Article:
Both of these act as stimulants to the central nervous system. They enhance the natural chemicals in the brain to reduce hyperactivity as well as impulse control.
Adderall is available in several forms. The most common is as an extended release capsule (Adderall XR). The drug is also available in a short-release form.
Take Adderall exactly as prescribed by your doctor for the best results if you’re taking it to combat ADHD or narcolepsy.
Everyone experiences Adderall slightly differently.
In addition to normal changes from person to person, these differences largely result from the dose you take and your tolerance.
The effects outlined above, happiness and increased focus, occur in almost all recreational users to some degree.
Those with a prescription taking the prescribed dose for ADHD will mostly notice an increased ability to focus.
Adventurous users often use Adderall to get high alongside other OTC drugs, including alcohol, caffeine, and marijuana.
What is Adderall Good for?
Adderall has proven very effective for treating ADHD and narcolepsy. It’s also effective at treating depression, under the right circumstances.
As a stimulant, the most noticeable benefit of Adderall is increased energy and focus. It helps make otherwise boring tasks more enticing. You become distracted less easily.
Use Adderall exactly as your prescription outlines if using the drug to treat ADHD or narcolepsy for the best benefits.
Consequences of Adderall Use
According to DrugAbuse.com, the short-term side effects of Adderall include loss of appetite, difficulty sleeping, and irritability.
Adderall also has an extremely high risk for abuse. The body quickly becomes dependent upon the drug and withdrawal symptoms (notably depression and fatigue) set in if use is halted.
Additional long-term side effects of abuse and addiction include depression, irregular heartbeat, increased blood pressure, inability to eat, and difficulty sleeping.
Though fatalities from using Adderall alone are rare, sudden cardiac death has been known to occur infrequently.
The Adderall high is extremely pleasant.
It makes you feel like a million bucks, like you’re in control of the world, and can do anything you want. It makes you feel like you can accomplish any task and soak up any new information. Yet that’s also what makes Adderall so dangerous.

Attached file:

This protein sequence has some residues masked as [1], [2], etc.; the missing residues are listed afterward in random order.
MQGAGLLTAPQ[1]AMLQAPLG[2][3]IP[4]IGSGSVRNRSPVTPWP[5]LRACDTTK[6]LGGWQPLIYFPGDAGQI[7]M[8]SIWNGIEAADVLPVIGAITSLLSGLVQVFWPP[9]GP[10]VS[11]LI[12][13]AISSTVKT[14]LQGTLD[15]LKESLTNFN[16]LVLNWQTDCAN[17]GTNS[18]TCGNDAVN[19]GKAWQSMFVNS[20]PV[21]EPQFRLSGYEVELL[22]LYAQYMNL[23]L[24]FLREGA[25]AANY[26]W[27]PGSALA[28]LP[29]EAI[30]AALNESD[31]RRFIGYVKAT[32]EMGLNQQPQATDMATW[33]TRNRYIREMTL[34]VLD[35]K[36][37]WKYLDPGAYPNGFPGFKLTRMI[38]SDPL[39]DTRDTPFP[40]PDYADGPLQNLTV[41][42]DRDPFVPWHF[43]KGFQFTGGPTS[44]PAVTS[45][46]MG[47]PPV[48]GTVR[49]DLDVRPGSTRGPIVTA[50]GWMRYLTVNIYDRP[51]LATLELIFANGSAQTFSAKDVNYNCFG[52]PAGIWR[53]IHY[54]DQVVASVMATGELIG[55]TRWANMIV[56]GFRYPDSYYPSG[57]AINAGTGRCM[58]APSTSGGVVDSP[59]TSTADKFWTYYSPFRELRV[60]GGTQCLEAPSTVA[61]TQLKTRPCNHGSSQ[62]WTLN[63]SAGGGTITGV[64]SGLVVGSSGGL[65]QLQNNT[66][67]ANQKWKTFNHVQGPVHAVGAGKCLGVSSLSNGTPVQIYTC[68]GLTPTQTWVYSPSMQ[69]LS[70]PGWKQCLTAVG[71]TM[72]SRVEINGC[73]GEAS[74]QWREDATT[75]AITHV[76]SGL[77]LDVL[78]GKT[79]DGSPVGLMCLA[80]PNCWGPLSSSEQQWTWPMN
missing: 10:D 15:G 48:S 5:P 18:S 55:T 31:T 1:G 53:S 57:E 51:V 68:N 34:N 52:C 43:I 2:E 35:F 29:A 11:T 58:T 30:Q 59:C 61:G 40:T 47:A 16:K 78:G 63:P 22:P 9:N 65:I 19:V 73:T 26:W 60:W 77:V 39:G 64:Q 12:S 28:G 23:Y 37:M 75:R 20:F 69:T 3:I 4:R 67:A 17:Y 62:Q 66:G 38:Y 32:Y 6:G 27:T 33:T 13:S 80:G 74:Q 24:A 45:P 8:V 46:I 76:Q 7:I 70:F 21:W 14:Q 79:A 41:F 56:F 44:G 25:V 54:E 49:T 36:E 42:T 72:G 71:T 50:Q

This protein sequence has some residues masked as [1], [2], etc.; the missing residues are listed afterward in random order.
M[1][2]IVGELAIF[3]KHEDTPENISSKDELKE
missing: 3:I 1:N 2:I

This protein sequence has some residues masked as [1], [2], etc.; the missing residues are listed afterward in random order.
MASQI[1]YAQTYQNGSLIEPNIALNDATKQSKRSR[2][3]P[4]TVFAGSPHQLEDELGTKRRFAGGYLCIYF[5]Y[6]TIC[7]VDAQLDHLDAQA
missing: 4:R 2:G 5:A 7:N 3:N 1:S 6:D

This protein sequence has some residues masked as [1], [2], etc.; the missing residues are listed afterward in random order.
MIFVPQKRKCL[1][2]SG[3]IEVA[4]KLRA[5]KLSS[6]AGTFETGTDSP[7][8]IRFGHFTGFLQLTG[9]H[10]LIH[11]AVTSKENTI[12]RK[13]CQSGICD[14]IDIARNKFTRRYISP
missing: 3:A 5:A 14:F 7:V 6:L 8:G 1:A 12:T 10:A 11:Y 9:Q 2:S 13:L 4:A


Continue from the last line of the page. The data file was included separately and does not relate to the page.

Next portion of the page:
It feels so good while you do it and so bad during the comedown, that you should proceed with utmost caution to ensure that occasional recreational use of Adderall doesn’t lead to full-blown dependency. Adderall tolerance sucks, trust me you don’t want to get there.
If you’ve become dependent on Adderall (mentally or physically), use one of these natural alternatives to taper off slowly.
More on taking Adderall
- Adderall Tolerance Sucks: Here’s What You Can Do About It
- Adderall & Xanax: Why Are So Many Americans Hooked on Both?
- Adderall Withdrawal: Symptoms & Effective At-Home Remedies
- Adderall & Weed: Effective & Enjoyable (When Used Properly)
- Adderall & Alcohol: A Powerful Combination (But Not Worth It)
- Snorting Adderall: Fun in the Short Term, But You’ll Regret It Later
- Taking Adderall for Depression Will Only Get You So Far (Try This Instead)
- The Adderall High: What I Learned From Playing With Fire
- How to Restore your Dopamine Receptors after Years of Adderall Use and Abuse
- The 7 Best Adderall Alternatives in 2018 (and Beyond)
- The Best Nootropic Stack to Replace Adderall & Ritalin
Adderall vs other products
- How To Switch From Adderall To Adrafinil?
- Optimind vs. Adderall: Is Optimind a Viable Adderall Alternative?
- Modafinil vs Adderall: Why I Made The Switch (And You Should Too)
- Alpha Brain vs. Adderall: Which is Better?
- Nuvigil vs. Adderall: Which Supplement Is More Effective?
- Which is safer Adderall or Modafinil (Provigil)?